Years ago I studied baboons in Kenya, so it’s true that I turned first to chapters based on animals I’ve observed either scientifically or informally. But there’s a genuine bounty here, and it’s all enthralling, from “The Warblers Who Dodged Tornadoes,” “The Sharks Pardoned by Data” and “The Pythons in the Everglades” to “The Otters Reclaiming Their Range” and “The Fishers Sneaking Through Suburbia.”
Editors James Cheshire and Oliver Uberti wrote that they hope the book “will inspire discourse about the geographic needs of animals.” I asked them to unpack that phrase and to talk about their overall goals for the book. Their email responses have been edited for length.
Uberti: “[In the last ten years], the miniaturization of computing power, coupled with advances in data transmission methods and data analysis software, have allowed scientists to follow the journeys of individuals from many more species — on land, sea, and sky.
One of my goals for this book from the start was to connect people to the lives and intentional choices of individual animals. We see individuality in our pets; it’s much harder to see in the wild. As a result, to some, elk in Yellowstone or baboons in Kenya may seem like furry robots following a predetermined ‘Westworld’ sort of loop. We hope our book shifts that thinking.
In terms of geographic needs, the point to stress is that to protect animals, we must protect where they go. Tracking technologies allow us to see habitats we can’t see for ourselves: the undersea rest stops of humpback whales; the mid-ocean feeding areas of albatrosses; the nocturnal wanderings of a jaguar. With such fine-scale geographic information, we hope to show how conservation efforts could be targeted on specific areas at specific times of year.”
Cheshire: “From my perspective as a geographer, of course, the word ‘geographic’ is the key to that sentence. It means so much more than the distances an animal can cover. Geography as a discipline explores humans’ interactions with the environment and each other. I wanted us to apply a similar approach to the animals in our book. As we show, their survival depends on a huge number of interrelated interactions.’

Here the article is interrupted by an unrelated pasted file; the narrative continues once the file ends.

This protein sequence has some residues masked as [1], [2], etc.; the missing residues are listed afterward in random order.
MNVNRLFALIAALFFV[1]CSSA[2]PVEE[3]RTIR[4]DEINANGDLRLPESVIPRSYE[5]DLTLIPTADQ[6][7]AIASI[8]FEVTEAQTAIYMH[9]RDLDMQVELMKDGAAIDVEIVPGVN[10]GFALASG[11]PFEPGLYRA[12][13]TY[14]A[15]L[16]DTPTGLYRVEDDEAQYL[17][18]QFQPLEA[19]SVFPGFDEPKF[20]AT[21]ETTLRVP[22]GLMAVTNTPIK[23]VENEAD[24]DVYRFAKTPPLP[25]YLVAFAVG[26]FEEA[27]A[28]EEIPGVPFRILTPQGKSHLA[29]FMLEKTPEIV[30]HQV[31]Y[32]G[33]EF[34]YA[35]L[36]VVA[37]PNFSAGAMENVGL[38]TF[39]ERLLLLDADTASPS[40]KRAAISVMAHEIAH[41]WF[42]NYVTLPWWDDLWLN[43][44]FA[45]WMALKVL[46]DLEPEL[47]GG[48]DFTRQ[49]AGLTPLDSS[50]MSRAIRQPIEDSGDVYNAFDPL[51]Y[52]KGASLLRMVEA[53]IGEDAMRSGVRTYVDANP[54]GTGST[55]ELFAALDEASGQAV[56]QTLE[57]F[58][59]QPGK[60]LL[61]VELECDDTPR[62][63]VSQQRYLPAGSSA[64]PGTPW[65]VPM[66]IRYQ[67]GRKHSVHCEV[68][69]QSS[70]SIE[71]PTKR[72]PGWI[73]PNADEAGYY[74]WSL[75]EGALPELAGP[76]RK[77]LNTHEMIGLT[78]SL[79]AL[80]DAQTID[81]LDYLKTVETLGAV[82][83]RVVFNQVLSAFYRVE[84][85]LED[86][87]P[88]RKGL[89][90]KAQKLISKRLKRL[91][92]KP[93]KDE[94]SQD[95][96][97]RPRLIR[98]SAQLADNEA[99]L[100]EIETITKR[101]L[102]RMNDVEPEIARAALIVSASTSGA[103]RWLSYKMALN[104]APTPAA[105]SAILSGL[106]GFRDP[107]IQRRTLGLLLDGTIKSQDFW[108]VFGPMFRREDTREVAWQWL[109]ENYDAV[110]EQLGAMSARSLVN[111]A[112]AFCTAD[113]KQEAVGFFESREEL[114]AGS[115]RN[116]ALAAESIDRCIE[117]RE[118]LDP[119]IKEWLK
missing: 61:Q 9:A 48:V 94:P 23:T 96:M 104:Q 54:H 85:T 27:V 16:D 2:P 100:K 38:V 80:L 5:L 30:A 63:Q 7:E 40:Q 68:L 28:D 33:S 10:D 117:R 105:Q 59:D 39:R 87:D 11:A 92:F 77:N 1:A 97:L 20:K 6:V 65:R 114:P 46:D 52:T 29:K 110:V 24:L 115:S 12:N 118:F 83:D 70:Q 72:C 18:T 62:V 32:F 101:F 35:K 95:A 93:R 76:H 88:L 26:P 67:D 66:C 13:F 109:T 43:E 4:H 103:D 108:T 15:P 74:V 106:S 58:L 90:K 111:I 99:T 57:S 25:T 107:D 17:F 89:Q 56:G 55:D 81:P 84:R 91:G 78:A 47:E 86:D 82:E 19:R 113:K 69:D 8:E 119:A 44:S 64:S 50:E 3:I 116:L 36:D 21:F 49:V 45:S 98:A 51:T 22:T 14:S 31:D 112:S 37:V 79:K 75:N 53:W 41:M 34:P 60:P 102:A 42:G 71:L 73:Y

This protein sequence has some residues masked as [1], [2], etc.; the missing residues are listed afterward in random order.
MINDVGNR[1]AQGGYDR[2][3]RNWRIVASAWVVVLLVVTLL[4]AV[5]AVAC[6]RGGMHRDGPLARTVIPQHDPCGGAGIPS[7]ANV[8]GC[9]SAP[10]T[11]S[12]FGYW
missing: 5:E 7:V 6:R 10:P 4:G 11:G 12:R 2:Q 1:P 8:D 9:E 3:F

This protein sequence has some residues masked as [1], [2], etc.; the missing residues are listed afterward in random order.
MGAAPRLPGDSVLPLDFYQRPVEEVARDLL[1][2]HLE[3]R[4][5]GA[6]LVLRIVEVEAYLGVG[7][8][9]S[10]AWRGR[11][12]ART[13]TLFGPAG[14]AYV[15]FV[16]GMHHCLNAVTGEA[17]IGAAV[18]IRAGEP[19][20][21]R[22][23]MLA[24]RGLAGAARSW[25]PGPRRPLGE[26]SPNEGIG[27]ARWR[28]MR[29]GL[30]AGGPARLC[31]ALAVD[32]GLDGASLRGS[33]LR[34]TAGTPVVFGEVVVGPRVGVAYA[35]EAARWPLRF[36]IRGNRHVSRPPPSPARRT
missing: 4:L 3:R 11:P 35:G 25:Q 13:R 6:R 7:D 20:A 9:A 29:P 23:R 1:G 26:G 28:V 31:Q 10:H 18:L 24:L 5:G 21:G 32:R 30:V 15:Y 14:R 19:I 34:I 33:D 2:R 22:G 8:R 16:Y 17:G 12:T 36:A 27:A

I asked the authors about the massive collaboration required to pull this book off.
Cheshire: “Every graphic was a collaborative effort, but we each played to our strengths. I did the data processing and plotting of the maps. Oliver cleaned hairballs of data to highlight the stories of individual animals in addition to creating the book’s layout, typography, and illustrations. However, none of our efforts would have been possible without the hundreds of scientists who put in the hours getting their work funded, the months collecting data in the field, and the years, in some cases, back in their labs doing the analysis, writing it up, and sharing it.”
Uberti: “An extraordinary amount of research and reporting went into this book. The book’s structure mirrors our efforts. [For example], I travelled to Kenya to write an essay about elephant tracking. James went to Iceland to write one on tracking killer whales.”
This collaboration sings in perfect harmony. Every now and then, an exceptional book stops me in my tracks because it brings alive the beauty of the natural world in a fresh way. Where the Animals Go is just that book.
Barbara J. King is an anthropology professor emerita at the College of William and Mary. She often writes about the cognition, emotion and welfare of animals, and about biological anthropology, human evolution and gender issues. Barbara’s new book is Personalities on the Plate: The Lives and Minds of Animals We Eat. You can keep up with what she is thinking on Twitter: @bjkingape